August 29th, 2011
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Many Americans are still at risk: Obama

irene-hurricaneNew York: On its march up the East Coast, hurricane Irene killed at least 20 people, left some 5 million homes and businesses without electricity, caused widespread flooding and uprooted thousands of trees. Suburban New Jersey and rural Vermont were the worst hit. New fatalities were reported in the state of Pennsylvania as per the reports of US officials.

By late Sunday afternoon, Irene brought with it tropical storm conditions to the six states of New England. Irene was still a tropical storm, packing winds of 50 mph as it approached Canada, the US National Hurricane Center said. It wasn’t immediately clear how much Irene would cost but in New Jersey alone the damage was expected in “the billions of dollars,” Governor Chris Christie told NBC’s “Meet the Press.”

Six deaths have been recorded in North Carolina, where Irene made landfall early Saturday morning with 85-mile (140-kilometre) per hour winds, before heading up the eastern seaboard and scoring a rare hit on New York. Four more deaths were recorded in Pennsylvania, including two men, one in a tent and another in a camper who were crushed by falling trees.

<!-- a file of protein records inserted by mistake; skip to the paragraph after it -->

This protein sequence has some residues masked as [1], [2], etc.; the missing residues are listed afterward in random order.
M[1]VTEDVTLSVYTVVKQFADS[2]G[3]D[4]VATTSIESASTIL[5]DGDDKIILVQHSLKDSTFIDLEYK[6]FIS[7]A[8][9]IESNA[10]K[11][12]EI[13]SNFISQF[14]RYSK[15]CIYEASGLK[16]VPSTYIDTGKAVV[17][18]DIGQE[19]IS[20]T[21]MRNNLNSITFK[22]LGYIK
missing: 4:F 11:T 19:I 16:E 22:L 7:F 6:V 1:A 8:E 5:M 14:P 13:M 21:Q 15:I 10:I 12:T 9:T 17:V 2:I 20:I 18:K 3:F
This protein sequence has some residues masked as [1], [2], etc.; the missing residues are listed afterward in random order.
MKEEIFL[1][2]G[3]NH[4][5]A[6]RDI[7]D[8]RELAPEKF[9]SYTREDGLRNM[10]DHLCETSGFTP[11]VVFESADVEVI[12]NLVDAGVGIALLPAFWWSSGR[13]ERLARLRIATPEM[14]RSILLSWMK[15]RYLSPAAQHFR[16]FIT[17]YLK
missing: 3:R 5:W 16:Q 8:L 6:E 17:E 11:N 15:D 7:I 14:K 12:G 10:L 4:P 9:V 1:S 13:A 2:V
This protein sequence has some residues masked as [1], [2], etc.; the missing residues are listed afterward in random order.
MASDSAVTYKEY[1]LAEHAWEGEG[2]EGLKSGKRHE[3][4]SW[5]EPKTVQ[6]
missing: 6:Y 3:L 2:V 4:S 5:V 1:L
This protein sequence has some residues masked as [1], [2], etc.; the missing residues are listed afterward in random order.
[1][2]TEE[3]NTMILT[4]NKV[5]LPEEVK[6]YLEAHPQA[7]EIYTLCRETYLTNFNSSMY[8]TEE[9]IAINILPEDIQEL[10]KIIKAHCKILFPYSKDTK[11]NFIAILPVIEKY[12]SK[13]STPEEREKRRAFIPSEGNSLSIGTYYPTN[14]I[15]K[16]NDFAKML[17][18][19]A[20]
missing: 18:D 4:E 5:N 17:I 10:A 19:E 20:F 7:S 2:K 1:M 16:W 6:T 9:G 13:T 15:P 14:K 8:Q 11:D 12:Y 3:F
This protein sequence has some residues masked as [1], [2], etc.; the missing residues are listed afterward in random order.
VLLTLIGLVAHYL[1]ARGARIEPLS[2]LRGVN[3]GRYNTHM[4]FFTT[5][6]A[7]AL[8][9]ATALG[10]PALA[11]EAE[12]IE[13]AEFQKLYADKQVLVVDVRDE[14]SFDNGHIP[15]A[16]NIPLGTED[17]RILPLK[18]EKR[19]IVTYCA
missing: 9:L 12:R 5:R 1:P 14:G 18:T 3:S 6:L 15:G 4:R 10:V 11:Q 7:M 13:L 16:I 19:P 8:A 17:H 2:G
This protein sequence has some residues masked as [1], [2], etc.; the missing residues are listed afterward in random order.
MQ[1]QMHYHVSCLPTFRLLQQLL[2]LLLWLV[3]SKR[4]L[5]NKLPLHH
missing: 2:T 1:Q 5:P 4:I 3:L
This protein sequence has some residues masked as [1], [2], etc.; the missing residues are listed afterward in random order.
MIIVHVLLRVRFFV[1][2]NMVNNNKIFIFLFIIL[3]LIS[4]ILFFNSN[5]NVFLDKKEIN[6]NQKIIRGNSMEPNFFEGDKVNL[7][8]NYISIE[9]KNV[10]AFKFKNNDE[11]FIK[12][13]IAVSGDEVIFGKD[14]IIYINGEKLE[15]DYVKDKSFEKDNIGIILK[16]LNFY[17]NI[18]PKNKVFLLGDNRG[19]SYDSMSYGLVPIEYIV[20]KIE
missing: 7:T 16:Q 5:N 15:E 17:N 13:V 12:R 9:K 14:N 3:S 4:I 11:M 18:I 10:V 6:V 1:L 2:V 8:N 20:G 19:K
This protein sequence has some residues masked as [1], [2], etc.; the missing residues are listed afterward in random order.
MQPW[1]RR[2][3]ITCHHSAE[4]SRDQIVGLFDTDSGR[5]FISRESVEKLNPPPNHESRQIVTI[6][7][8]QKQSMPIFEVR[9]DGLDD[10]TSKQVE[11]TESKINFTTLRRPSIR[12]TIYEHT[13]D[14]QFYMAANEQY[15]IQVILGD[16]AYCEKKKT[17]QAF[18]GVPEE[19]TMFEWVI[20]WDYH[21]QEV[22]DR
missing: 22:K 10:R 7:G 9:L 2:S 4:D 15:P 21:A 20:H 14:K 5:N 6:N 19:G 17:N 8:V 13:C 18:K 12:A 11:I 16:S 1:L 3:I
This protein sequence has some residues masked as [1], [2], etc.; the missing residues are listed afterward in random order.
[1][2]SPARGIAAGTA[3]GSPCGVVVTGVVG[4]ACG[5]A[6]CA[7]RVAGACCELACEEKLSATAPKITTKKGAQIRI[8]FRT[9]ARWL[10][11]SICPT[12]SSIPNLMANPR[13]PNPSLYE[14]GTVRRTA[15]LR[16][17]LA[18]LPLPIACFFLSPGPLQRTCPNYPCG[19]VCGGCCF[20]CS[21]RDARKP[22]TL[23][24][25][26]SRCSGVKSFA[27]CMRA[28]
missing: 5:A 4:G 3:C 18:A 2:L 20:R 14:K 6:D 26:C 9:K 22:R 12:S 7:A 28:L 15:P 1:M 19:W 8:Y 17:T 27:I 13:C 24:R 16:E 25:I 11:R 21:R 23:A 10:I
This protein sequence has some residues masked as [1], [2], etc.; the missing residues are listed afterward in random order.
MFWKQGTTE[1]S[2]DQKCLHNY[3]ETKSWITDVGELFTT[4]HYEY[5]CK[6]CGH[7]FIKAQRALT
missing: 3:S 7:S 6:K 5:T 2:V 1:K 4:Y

Irene forced the closure of New York’s mass transit system, which will crawl back to service on Monday starting at 6 am,New York City’s 8.5 million people are not used to hurricanes and the city is plagued by aging infrastructure, leading many to issue dire warnings in recent days about what the hurricane could bring.

The storm zone stretched from Massachusetts’ eastern islands of Martha’s Vineyard and Nantucket to the western Berkshires mountain range, where authorities braced for dam failures because of the heavy rains. Wall Street seemed largely unaffected as did Ground Zero, where the 10th anniversary of the September 11 attacks is soon to be observed.

The impact was felt harder on Long Island. The waves at Long Beach, which faces the Atlantic Ocean, crested over the boardwalk and onto the streets, taking with them a two-story life-guard station.

After Irene, weather watchers were keeping an eye on Tropical Storm Jose, which formed near Bermuda. This year has been one of the most extreme for weather in US history, with $35 billion in losses so far from floods, tornadoes and heat waves.

President Barack Obama warned the region’s problems were far from over. “Many Americans are still at risk of power outages and flooding which could get worse in the coming days as rivers swell past their banks,” Obama said, promising federal government help for recovery efforts.




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